Health - Social Sciences - 28.03.2018
Excessive male hormones leave women with polycystic ovary syndrome at double the risk of liver disease
University of Birmingham researchers are investigating the health risks faced by Rwandan families cooking on traditional charcoal-fired stoves. A new study looks at health impact on mothers and their children of household air pollution associated with biomass fuel cooking - which is common in homes across the country.

Social Sciences - 28.03.2018
Quitting Facebook can reduce stress
There may be more benefits to deleting your Facebook account than just protecting your private data - it could also reduce your stress levels. A University of Queensland research team led by Dr Eric Vanman of the School of Psychology , investigated the effects of a short break from Facebook on a person's stress and well-being.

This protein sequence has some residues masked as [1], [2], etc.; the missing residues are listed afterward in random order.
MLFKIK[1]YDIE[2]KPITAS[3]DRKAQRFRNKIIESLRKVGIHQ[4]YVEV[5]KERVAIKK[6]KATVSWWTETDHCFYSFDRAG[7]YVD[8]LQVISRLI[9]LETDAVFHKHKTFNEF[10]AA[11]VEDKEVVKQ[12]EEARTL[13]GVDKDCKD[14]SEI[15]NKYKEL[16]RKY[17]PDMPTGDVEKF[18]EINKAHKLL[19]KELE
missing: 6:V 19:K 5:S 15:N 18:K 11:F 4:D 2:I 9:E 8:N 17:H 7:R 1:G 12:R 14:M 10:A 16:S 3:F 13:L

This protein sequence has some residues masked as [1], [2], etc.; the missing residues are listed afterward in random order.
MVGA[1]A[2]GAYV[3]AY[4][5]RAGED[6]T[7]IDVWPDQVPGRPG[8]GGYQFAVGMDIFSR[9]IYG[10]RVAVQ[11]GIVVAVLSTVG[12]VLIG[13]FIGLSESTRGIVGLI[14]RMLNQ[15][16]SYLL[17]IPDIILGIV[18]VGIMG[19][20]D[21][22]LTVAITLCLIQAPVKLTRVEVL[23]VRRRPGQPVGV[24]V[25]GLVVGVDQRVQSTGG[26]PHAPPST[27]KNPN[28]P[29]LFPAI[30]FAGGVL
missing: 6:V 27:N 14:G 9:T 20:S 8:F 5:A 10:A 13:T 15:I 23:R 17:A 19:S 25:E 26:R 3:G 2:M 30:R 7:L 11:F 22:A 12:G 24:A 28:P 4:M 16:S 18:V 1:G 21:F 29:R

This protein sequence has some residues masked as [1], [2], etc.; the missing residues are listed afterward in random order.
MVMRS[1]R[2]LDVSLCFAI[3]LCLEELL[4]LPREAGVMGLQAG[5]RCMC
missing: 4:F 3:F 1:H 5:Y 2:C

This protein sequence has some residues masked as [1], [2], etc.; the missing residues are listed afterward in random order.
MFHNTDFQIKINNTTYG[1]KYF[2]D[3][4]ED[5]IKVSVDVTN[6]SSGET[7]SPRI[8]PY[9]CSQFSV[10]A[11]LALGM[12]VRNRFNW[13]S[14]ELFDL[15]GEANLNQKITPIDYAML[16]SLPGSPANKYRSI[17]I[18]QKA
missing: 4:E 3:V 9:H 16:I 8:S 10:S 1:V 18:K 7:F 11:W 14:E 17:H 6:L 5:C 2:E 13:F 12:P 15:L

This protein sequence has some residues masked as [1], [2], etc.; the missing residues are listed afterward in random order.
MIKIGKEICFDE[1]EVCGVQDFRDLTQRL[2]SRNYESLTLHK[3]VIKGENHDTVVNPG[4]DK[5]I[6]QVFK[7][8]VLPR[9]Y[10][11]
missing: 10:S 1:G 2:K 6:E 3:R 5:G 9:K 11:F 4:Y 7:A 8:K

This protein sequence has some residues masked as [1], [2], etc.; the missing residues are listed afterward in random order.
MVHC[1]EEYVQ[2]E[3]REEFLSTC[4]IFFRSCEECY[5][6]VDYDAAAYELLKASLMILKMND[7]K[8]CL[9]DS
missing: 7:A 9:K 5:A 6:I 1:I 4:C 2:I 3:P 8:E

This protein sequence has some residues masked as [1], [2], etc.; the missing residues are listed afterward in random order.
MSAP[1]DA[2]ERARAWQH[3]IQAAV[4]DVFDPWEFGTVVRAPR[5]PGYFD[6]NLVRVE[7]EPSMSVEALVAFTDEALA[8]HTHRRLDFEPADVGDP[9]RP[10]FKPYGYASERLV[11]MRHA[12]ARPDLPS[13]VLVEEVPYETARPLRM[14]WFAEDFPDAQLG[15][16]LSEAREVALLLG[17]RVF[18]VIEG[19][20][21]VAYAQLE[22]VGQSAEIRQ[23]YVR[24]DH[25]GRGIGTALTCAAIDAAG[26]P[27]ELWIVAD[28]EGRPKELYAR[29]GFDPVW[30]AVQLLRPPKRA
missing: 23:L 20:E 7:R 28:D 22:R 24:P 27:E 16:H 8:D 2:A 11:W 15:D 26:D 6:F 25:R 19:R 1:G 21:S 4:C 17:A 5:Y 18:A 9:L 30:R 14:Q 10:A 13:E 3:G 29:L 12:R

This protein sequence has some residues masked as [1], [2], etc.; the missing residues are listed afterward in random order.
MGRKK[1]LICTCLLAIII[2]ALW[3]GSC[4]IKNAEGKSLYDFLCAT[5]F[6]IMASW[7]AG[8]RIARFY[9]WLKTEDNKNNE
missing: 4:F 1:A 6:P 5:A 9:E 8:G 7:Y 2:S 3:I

Social Sciences - Continuing Education - 27.03.2018
Grammar schools could be damaging to social mobility
Grammar schools could be damaging to social mobility
Grammar schools are no better or worse than non-selective state schools in terms of attainment, but can be damaging to social mobility, according to new research by Durham University. The researchers say a policy of increasing selection within the schools system is dangerous for equality in society.

Social Sciences - 26.03.2018
The Value of Foodbanks Extends Well Beyond the Food
The value of foodbanks goes well beyond the food they provide, offering social contact and a safe place where users find care, dignity and respect, according to new research released today by the University of Glasgow. Conducted by the University's GoWell Programme, the research examined the scale of food bank use in 15 communities in Glasgow, each of which lie within the 15% most deprived in Scotland.

Health - Social Sciences - 21.03.2018
New findings on marijuana use among young men